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Diane Cook & Len Jenshel

Landscape & National Geographic Magazine collaborative photo team.

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Diane Cook & Len Jenshel (@cookjenshel) Instagram photos and videos

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@cookjenshel For 9/11, a remembrance of a different time – when you could stand a quarter mile high in the sky, and look out at a horizon of possibilities. Photos from our archive, made in 1979.

photograph by @cookjenshel Happy Summer Solstice! Sunset from the Hills on Governors Island, which we photographed on assignment for The Nature Conservancy - for our story on urban trees appearing in the Summer, 2019 issue. @nature_org

@cookjenshel In time for World Environment Day, our cover story, “Urban Roots” has just been published in the summer issue of The Nature Conservancy Magazine. The story deals with the many ways trees improve the urban environment - and makes a case for why we need more trees in critical need areas. The trees of New York City annually remove 51,000 tons of carbon and 1,100 tons of pollutants from the air – a natural way to combat the effects of climate change. Our photograph of newly created parkland at the southern portion of Governors Island, were part of a planting initiative reclaiming an area that once housed a Coast Guard base. To see more photos - copy and paste this URL: @nature_org @NatGeoImageCollection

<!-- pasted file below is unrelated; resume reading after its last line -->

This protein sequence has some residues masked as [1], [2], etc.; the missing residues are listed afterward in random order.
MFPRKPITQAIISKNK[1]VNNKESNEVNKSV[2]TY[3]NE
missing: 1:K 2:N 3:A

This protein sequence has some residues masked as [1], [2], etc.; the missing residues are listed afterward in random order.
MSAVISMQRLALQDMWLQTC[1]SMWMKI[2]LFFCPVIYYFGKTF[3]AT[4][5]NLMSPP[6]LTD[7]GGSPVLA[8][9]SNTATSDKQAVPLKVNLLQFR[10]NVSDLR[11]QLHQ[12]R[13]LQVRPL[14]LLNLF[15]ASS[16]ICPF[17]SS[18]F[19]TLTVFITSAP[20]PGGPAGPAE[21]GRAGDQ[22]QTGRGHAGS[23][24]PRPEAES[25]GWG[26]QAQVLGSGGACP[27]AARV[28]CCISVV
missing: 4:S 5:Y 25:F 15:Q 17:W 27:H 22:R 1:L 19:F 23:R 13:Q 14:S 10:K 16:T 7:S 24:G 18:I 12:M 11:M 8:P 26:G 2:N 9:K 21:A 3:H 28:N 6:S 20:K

Photos by @cookjenshel Happy Arbor Day! It may seem odd to post images of a cemetery for Arbor Day, but we have our reasons. Green-Wood Cemetery, which opened in 1836, is the final resting place for many distinguished New Yorkers. It is also one of the finest arboretums in New York, home to over 7,000 trees – many among the oldest in the city. We photographed Green-Wood in Brooklyn as part of our Urban Tree story for The Nature Conservancy. You can see more of our images celebrating the benefits of trees in the Summer 2019 issue of the @nature_org magazine.

Photo by @cookjenshel Happy Earth Day! Today is a day that implores all of us to consider how we can be better stewards of our planet – to help restore nature’s balance. From our @natgeo assignment, American holly trees being hoisted up 30 feet for planting on the elevated High Line Park in New York City. Please consider planting something pollinator-friendly. @NatGeoCreative